The use of therapeutic gene eNOS delivered via a fibrin scaffold enhances wound healing in a compromised wound model
Diabetic healing is marked by a reduced nitric oxide (NO) production at the wound site. This study aimed to investigate whether a fibrin scaffold would enhance the delivery of adenovirus encoding endothelial nitric oxide synthase (eNOS), one of the enzymes responsible for NO production, resulting in more NO production, and enhanced healing. An alloxan rabbit ear ulcer model was used to investigate healing, in response to the following treatments: fibrin containing AdeNOS, AdeNOS alone, fibrin alone and no treatment. Immunohistochemistry to detect eNOS expression and histological evaluation of healing were assessed at 7 and 14 days. eNOS expression was significantly greater in the fibrin containing AdeNOS group at 14 days compared to all other groups. Furthermore, this group showed a significantly faster rate of epithelialisation than all other groups. The volume of inflammatory cells was highest in the fibrin containing AdeNOS group at 7 days, which dropped significantly by 14 days. Likewise, the surface area and length of vessels reduced significantly in the fibrin containing AdeNOS group between 7 and 14 days indicating tissue remodelling, but remained stable in all other groups. Regression analysis showed that the epithelialisation rate was significantly affected by change in eNOS expression, inflammation, and surface area and length of vessels over time in the fibrin containing AdeNOS group. It was concluded that fibrin delivery of AdeNOS resulted in enhanced eNOS expression, inflammatory response, and a faster rate of re-epithelialisation.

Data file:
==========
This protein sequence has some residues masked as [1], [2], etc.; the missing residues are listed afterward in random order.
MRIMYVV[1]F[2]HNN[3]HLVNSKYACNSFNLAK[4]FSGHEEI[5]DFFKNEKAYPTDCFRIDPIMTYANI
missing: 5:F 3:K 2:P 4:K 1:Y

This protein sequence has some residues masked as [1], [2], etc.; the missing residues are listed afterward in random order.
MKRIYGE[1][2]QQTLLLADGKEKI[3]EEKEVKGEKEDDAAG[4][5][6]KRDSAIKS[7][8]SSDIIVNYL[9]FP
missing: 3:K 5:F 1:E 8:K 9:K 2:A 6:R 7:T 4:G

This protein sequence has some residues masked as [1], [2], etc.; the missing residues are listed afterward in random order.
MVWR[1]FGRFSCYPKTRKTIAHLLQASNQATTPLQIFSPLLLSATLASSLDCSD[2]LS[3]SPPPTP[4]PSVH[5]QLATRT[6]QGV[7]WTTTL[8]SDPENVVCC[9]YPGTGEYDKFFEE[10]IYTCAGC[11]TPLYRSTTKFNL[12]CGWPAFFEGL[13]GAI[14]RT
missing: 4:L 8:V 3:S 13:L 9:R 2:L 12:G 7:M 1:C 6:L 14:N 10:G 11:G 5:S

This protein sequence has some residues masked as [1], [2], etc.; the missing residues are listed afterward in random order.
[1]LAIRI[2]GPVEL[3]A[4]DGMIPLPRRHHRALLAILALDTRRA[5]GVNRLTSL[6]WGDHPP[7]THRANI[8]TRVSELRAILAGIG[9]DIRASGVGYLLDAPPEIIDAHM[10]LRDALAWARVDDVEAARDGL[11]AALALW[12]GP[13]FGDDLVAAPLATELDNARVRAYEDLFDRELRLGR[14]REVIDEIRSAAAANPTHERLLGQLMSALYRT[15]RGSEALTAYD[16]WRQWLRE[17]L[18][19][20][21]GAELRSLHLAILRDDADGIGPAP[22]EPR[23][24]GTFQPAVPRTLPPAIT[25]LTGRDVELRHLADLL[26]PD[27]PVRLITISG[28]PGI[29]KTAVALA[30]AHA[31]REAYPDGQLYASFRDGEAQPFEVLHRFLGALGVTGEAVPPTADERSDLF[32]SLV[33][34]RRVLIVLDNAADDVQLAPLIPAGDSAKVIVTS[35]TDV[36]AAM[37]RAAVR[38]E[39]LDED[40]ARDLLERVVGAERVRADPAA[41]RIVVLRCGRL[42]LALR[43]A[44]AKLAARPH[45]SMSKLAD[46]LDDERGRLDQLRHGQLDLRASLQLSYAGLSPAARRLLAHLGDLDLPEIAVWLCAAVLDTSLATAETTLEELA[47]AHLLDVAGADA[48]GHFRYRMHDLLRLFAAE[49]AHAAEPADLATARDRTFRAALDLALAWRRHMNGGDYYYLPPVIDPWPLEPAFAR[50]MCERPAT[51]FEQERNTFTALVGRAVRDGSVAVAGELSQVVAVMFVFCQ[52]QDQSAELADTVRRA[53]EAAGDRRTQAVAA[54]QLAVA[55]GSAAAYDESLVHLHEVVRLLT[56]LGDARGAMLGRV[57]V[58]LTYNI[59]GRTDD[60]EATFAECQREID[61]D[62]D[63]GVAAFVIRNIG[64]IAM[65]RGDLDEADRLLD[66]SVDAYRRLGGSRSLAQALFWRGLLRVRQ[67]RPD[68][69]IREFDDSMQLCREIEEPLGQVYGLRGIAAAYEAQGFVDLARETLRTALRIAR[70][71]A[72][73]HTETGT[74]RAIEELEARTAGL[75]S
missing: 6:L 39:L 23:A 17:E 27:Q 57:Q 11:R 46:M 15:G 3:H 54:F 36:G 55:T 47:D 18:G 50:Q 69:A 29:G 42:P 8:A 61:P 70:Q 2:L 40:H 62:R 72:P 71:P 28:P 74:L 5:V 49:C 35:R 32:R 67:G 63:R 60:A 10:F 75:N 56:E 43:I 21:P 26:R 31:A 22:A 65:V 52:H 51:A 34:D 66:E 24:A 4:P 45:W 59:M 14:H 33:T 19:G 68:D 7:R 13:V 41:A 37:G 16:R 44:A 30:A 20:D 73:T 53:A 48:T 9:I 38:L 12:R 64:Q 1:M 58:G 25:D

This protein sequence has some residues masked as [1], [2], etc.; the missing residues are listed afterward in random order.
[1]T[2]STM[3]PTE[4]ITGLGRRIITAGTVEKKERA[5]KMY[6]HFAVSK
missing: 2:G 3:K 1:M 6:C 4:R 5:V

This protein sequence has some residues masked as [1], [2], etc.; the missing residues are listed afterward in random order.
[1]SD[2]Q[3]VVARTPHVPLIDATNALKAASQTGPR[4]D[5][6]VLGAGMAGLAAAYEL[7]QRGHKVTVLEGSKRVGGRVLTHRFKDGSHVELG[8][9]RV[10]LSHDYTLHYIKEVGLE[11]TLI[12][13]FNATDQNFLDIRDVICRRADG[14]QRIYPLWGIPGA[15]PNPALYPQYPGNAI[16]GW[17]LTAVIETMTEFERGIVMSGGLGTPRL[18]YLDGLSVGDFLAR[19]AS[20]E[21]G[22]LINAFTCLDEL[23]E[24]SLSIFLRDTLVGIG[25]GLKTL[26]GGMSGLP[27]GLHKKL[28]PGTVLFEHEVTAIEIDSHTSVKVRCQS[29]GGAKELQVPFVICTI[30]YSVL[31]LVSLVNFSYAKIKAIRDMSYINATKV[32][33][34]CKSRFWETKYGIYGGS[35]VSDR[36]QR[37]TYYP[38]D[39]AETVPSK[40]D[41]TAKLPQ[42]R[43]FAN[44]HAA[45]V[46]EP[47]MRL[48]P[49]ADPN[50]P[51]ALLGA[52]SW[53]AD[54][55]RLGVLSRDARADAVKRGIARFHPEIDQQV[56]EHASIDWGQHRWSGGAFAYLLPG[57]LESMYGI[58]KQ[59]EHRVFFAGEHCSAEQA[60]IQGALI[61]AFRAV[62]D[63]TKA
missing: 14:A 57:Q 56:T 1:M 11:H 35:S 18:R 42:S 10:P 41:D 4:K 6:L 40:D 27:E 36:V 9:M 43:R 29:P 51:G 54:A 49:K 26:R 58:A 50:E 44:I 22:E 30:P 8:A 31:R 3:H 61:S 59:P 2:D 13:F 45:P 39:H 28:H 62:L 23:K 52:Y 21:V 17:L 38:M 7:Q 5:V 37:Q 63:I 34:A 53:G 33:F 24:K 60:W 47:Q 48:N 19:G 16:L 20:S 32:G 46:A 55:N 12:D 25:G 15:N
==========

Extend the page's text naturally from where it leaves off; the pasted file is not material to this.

Journal: Biomaterials - Volume 29, Issue 21, July 2008, Pages 3143–3151